Types of Sources
A well-rounded paper includes information from many different types of sources. However, some instructors set guidelines regarding the types of sources you can use for your research paper. The two main types of sources are primary sources and secondary sources. If your instructor issues guidelines restricting the number or type of sources you may use, you need to be able to distinguish between them.
A primary source is the original appearance of information or data. It has not been edited or evaluated in any manner. Primary sources often relay new information and are commonly printed at the time an event occurred, or soon afterward. Further research is based on primary sources, but primary sources are not based on any other research. These are some examples of primary sources:
Minutes from a meeting
If you have difficulty finding primary source material, you can make use of some of the information included in the secondary source material. For instance, an encyclopedia entry about a specific event might mention people and groups that were closely involved in the event. You could then look for primary source material that came directly from those people or groups. You could look for their publications, such as a brochure put out by group, or diaries and letters written by the people involved.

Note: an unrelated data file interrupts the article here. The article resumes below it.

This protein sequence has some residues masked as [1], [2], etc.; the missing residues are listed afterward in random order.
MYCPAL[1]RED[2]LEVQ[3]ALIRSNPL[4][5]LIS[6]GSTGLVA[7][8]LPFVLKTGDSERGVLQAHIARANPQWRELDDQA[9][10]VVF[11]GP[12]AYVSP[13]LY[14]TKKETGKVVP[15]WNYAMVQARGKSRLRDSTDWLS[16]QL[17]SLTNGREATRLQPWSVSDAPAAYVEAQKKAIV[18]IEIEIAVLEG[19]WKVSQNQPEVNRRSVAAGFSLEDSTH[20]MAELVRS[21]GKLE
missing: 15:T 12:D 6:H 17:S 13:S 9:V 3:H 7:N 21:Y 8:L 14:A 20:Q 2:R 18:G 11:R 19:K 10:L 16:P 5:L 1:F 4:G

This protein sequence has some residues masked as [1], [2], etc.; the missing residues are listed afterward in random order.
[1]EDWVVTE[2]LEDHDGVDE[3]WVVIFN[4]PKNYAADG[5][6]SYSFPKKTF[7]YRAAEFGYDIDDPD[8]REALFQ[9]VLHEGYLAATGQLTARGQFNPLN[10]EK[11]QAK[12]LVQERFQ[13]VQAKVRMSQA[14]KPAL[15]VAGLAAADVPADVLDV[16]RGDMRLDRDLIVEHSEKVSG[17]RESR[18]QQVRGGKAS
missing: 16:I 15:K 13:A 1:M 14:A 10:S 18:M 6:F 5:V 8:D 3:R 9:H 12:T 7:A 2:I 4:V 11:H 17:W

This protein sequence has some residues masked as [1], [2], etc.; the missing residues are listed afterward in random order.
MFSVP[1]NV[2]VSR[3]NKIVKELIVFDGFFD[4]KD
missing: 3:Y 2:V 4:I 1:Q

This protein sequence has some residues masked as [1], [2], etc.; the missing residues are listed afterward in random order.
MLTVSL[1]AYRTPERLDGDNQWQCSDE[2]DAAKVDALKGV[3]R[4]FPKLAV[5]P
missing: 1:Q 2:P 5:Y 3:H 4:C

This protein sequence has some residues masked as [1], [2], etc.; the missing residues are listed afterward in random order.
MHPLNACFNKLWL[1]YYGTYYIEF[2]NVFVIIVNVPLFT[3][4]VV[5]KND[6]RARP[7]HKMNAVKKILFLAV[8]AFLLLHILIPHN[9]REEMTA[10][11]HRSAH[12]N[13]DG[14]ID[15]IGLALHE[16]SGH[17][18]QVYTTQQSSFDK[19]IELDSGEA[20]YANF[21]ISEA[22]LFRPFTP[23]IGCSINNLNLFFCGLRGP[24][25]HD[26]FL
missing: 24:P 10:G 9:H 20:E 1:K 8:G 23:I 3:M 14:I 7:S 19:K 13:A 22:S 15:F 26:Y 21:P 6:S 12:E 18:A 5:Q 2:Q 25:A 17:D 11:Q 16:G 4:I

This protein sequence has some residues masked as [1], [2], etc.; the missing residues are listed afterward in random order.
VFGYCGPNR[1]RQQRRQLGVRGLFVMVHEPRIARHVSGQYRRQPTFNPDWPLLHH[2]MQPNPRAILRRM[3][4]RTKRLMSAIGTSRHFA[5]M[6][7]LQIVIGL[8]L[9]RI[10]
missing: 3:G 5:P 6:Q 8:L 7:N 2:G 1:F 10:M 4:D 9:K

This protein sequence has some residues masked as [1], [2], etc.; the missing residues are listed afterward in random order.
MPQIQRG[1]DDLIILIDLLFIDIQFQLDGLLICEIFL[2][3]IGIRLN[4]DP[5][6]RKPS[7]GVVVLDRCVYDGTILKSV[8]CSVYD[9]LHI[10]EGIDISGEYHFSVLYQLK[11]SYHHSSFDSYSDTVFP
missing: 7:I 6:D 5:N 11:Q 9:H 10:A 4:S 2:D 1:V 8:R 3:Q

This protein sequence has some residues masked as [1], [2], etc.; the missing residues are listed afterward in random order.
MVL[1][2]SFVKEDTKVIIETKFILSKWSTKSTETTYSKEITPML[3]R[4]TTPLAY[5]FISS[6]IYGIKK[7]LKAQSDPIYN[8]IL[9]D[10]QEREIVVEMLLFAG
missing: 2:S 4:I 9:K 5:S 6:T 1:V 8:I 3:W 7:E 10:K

Once information from a primary source is evaluated, analyzed, or otherwise modified, it is a secondary source. These sources provide some comment on the original data and are therefore one step further removed from the source. Sometimes it can be difficult to determine whether a source is primary or secondary. For instance, a newspaper can be either one depending on whether it is reporting facts (primary) or providing commentary on those facts (secondary). Some examples of secondary sources are:
Some magazine and newspaper articles
Secondary source documents include an analysis, similar to what you do with your information as your write your research paper. This analysis could be persuasive in nature, or it could hold a certain opinion about an issue, but this is not always the case. Some secondary source information is fairly objective, such as that in an encyclopedia entry.
Tertiary sources are closely related to secondary sources. Sources are considered tertiary when they combine information from primary and secondary sources. These are sometimes a repackaging of the material contained in a secondary source. Some examples of tertiary sources are:
You often can use tertiary sources to help you find primary and secondary sources. This can be helpful early in the research process if you aren't sure where to look for the information you want.